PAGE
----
Analyses of cell wall polysaccharides
The glucose and mannose content of the K. lactis cell walls was analysed by HPLC. Freeze-dried walls (4 mg) were solubilized by treatment with 100 µl v/v 72% H2SO4 for 3 h at room temperature. After the addition of 575 µl distilled water to obtain a 2 M H2SO4 solution, the samples were boiled for 4 h and cooled on ice. Proteins were precipitated by adding 67.5 µl 35% perchloric acid and 37 µl 7 M KOH. After centrifugation, the supernatant was filtered and the sugar composition was analysed by HPLC on a REZEX organic acid analysis column (Phenomenex, Torrance, CA, USA) at 45 °C with 7.2 mM H2SO4 as the eluent, using an RI 1530 refractive index detector (Jasco, Tokyo, Japan). AZUR chromatography software was used for data integration. Solutions with different glucose and mannose concentrations were used as standards.
The chitin content of cell wall preparations was determined after acid and alkali treatment in the acid–alkali-insoluble fraction (Bahmed et al., 2002; Kapteyn et al., 2001). The cell walls were resuspended in 100 µl 1 M NaOH and boiled for 10 min. After cooling to ambient temperature, 100 µl 1 M HCl were added, followed by a washing step with water. The pellets were resuspended in 6 M HCl and boiled for 17 h. Dried samples were resuspended in 1 ml water. The chitin content was determined using a colorimetric method (Elson and Morgan, 1933). Briefly, 100 µl sample was mixed with 100 µl solution A (1.5 N Na2CO3 in 4% acetylacetone). The mixture was boiled for 20 min. After cooling to ambient temperature, 100 µl solution B (1.6g p-dimethyl aminobenzaldehyde in 30 ml concentrated HCl and 30 ml 96% ethanol) were added, incubated for 1 h at room temperature, and the absorbance at 520 nm was determined. The chitin content of the samples was determined relative to a glucosamine standard.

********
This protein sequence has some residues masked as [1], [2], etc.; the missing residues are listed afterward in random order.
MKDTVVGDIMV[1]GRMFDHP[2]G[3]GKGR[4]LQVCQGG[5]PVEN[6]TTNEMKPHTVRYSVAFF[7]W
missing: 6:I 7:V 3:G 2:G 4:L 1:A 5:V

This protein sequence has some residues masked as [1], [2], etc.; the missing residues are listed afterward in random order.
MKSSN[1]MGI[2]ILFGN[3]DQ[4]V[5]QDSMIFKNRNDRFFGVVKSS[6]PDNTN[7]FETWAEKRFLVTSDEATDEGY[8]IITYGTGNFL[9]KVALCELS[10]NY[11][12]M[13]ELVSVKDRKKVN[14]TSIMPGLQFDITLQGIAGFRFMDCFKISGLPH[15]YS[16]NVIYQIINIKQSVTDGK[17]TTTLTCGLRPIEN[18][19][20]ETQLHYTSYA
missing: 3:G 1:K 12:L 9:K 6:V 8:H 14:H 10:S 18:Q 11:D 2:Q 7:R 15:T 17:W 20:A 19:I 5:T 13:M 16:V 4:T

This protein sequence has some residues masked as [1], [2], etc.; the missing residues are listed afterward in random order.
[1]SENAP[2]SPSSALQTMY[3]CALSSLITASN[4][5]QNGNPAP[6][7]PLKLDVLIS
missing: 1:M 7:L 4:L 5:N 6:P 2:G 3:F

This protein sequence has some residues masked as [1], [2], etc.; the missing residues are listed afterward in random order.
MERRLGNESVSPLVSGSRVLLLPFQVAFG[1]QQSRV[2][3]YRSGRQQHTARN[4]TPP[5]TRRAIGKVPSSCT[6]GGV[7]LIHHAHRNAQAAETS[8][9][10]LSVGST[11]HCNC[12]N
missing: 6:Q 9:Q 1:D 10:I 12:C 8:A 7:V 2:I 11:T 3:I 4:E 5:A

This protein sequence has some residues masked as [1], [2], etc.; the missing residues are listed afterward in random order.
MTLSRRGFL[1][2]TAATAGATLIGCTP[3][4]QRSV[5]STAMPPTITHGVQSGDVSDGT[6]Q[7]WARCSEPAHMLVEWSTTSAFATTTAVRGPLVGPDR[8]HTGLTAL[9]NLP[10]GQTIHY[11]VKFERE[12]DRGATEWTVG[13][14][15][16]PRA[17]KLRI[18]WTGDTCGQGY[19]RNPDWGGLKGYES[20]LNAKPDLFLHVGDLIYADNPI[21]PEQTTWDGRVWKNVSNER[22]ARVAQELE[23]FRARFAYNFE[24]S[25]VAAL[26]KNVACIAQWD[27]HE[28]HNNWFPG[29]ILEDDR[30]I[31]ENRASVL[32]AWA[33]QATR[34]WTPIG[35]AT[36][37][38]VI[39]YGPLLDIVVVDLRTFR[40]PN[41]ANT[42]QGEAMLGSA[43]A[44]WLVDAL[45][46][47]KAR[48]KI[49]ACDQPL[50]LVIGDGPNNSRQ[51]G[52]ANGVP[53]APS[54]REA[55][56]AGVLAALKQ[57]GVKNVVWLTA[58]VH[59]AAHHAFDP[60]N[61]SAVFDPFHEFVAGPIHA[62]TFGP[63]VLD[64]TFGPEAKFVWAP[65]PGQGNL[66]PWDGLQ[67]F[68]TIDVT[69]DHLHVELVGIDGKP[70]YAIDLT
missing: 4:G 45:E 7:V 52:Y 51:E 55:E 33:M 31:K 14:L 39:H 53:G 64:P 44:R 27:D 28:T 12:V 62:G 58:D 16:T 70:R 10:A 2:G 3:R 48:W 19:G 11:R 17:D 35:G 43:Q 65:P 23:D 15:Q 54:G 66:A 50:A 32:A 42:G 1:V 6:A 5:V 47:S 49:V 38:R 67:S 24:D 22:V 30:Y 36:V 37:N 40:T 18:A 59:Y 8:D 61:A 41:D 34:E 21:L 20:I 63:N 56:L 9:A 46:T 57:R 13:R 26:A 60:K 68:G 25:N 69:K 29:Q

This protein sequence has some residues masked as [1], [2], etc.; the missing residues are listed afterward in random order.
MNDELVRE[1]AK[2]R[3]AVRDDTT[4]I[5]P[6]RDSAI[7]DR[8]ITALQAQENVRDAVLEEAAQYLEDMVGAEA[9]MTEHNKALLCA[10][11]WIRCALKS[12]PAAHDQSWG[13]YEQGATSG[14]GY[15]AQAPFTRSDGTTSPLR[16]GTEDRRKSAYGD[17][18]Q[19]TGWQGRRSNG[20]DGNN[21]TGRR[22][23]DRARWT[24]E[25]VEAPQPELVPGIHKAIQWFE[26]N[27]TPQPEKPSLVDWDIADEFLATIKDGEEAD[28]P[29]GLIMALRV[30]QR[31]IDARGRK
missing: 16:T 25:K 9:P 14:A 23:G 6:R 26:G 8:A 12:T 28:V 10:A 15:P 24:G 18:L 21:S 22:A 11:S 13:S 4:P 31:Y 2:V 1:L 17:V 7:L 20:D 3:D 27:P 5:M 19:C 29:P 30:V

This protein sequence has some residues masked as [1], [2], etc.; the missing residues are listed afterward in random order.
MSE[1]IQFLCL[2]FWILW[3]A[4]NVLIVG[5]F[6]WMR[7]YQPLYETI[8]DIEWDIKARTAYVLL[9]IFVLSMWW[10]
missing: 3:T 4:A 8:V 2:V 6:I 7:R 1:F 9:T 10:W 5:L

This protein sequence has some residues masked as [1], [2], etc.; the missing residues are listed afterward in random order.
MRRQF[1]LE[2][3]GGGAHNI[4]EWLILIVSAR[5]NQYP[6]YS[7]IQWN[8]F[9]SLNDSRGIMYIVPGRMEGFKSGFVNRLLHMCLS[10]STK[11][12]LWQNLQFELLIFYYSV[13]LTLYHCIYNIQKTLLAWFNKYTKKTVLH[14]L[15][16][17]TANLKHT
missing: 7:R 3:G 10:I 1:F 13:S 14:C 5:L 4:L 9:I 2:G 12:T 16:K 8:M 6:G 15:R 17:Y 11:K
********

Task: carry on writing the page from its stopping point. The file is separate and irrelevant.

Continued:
Zymolyase growth inhibition assay
The sensitivity assay to a β-1,3-glucanase preparation (ImmunO zymolyase-20T, MP Biomedicals, Illkirch, France) was performed according to Alonso-Monge et al. (2001). Cell cultures were inoculated with OD600 = 0.025 in 3 ml of YPD medium. Different amounts of zymolyase were added and the OD600 was determined after 16 h of cultivation at 30 °C on a shaker (180 rpm). Relative sensitivities were calculated as the percentage of cell densities compared to the samples grown without enzyme addition.
Analyses of covalently linked cell wall proteins by mass-spectrometry